The US Department of Transportation's Federal Transit Administration (FTA) has once again demonstrated its commitment to sustainable public transportation by awarding funding for electric buses. In a significant move, 130 awards worth nearly $1.7 billion have been allocated to public transport projects in 46 states and territories.
With this funding, over 1,700 new buses will be added to the nation's roads, marking a substantial step towards a greener future. Approximately half of these buses will be zero-emission vehicles, though an exact count of electric buses is not mentioned. Nonetheless, this latest announcement is expected to raise the number of zero-emission transit buses in the country to over 1,800, effectively more than doubling the current count of such eco-friendly vehicles traversing America's roadways.
In the preceding year, 1,100 zero-emission buses were already subsidized, suggesting that at least 700 additional zero-emission buses will receive funding through this second round of investment.
The FTA's press release highlights several notable projects set to benefit from the funding. The Washington Metropolitan Area Transit Authority (WMATA) plans to utilize $104 million to electrify an entire bus depot and acquire approximately 100 battery-electric buses. Similarly, King County Metro Transit in Seattle, Washington, is poised to purchase around 30 electric buses with a budget of $33.5 million. Furthermore, the Ohio Department of Transportation will receive $29.3 million to support ten transit agencies serving both rural and urban communities in replacing their older vehicles with dozens of low- or zero-emission buses. A comprehensive list of the projects can be found at the end of this article.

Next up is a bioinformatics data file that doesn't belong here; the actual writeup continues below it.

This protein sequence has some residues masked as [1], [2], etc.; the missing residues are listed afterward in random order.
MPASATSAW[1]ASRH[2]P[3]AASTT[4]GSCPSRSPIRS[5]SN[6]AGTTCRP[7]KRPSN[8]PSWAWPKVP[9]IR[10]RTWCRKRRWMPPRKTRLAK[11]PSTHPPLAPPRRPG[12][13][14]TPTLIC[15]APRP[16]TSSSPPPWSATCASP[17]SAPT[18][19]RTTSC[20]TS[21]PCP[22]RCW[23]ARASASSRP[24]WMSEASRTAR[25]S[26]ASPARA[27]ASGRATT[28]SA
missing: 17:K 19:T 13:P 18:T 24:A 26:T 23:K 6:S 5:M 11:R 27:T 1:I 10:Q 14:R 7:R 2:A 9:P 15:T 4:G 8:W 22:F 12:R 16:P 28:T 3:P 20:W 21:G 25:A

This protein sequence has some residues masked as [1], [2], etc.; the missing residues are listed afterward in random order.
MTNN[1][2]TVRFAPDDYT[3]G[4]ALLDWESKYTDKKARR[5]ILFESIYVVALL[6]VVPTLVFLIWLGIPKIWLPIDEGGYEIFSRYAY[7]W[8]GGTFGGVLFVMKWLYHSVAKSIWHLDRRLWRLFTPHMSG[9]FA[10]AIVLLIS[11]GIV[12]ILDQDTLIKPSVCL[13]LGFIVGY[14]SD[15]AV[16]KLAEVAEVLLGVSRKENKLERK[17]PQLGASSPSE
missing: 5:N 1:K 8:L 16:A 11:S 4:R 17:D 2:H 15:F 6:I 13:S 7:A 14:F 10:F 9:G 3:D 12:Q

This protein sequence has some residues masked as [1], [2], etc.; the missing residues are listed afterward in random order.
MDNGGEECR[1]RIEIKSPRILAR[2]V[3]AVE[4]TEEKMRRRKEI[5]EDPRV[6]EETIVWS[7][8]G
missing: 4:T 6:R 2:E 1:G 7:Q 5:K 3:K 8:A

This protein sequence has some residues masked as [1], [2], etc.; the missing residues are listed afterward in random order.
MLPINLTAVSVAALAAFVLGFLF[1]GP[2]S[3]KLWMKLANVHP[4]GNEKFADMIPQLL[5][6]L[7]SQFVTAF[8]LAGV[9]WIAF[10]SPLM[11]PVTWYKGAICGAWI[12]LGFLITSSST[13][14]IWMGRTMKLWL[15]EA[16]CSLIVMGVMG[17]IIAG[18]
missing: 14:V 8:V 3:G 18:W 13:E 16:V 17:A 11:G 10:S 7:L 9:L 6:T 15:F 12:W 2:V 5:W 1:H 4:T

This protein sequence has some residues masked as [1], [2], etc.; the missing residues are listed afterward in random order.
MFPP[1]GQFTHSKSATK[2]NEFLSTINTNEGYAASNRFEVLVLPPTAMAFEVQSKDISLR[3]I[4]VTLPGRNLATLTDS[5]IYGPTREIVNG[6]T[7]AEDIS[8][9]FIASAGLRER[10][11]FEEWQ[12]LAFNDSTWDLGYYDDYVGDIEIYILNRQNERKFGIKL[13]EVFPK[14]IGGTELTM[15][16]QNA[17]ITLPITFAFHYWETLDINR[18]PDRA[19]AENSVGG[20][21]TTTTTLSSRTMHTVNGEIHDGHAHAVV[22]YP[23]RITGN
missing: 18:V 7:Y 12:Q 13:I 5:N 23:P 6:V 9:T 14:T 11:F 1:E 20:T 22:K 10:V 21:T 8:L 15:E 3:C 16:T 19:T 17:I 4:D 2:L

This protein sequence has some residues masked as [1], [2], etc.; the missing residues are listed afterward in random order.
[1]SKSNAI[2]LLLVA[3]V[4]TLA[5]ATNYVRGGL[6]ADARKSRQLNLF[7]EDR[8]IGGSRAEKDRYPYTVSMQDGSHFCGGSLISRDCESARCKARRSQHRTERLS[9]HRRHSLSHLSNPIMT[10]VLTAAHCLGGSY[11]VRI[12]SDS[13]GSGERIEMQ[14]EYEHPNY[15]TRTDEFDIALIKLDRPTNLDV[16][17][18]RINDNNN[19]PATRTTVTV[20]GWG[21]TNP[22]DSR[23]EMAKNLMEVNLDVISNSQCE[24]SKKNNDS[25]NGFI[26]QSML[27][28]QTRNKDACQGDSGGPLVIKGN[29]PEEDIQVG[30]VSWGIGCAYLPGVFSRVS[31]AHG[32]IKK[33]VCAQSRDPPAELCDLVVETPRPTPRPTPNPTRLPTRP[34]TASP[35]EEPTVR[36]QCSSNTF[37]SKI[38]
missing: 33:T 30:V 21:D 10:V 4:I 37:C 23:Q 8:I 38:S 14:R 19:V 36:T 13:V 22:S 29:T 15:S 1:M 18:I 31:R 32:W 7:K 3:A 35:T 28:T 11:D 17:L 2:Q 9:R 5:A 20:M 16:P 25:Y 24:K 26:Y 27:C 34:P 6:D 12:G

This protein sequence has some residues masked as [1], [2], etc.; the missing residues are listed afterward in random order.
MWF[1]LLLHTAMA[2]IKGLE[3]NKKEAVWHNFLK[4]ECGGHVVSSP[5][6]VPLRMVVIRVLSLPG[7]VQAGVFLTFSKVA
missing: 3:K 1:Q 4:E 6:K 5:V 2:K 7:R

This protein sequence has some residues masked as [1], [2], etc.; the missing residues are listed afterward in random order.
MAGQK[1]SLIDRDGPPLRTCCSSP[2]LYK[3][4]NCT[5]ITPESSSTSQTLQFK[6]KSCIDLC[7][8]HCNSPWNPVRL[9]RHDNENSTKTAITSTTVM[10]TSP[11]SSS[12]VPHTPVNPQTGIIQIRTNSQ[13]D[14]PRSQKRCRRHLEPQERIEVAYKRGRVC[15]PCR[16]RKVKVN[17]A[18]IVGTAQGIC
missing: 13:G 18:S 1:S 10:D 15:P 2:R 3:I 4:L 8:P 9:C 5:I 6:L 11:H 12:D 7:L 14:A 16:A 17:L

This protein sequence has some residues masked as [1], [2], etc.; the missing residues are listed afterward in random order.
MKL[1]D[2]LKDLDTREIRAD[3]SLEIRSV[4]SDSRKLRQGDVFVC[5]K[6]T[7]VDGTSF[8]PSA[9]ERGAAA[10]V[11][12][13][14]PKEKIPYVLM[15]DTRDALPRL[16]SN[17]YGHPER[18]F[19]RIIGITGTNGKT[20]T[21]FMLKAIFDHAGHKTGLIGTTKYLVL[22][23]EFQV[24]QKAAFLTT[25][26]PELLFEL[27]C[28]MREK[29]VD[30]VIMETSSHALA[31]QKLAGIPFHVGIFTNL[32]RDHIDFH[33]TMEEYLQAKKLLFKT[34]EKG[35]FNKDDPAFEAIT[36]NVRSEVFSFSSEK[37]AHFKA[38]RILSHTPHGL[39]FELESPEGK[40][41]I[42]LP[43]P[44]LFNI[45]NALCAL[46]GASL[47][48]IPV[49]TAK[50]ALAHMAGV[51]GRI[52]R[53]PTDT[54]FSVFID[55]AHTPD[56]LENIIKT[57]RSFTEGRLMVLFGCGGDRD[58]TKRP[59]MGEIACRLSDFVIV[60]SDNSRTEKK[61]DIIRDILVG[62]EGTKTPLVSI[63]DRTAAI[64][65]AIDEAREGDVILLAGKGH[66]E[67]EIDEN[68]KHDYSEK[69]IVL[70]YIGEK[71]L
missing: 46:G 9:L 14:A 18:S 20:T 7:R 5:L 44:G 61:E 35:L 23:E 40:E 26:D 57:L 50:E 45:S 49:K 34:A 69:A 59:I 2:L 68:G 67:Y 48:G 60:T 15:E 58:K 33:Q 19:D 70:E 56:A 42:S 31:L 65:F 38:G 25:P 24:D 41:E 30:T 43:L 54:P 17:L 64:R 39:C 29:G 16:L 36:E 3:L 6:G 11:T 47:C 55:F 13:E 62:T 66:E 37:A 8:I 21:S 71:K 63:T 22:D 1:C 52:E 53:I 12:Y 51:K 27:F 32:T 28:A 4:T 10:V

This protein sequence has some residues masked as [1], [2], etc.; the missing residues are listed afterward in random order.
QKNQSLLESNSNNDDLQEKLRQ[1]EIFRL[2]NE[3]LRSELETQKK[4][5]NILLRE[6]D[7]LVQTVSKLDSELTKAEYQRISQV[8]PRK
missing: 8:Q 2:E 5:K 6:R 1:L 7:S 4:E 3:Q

To be eligible for funding, the vehicles must be manufactured within the United States. Moreover, many of the grant recipients have committed to purchasing standardized buses and vans without customization, enabling faster delivery and reduced costs.
The billion-dollar funding encompasses the procurement expenses for the vehicles and associated infrastructure, while also allocating resources for additional training programs. These training initiatives will focus on equipping mechanics, who currently maintain and repair diesel buses, with the skills required to service electric vehicles.
Transportation Secretary Pete Buttigieg expressed his enthusiasm for the development, stating, “Every day, over 60,000 buses in communities of all sizes take millions of Americans to work, school, and everywhere else they need to go. Today's announcement means more clean buses, less pollution, more jobs in manufacturing and maintenance, and better commutes for families across the country.”
In addition to the aforementioned funding, reports indicate that the US government has set aside at least $400 million in 2023 to promote “clean” school buses and the necessary infrastructure. This allocation underscores the government's dedication to fostering sustainable transportation solutions for future generations.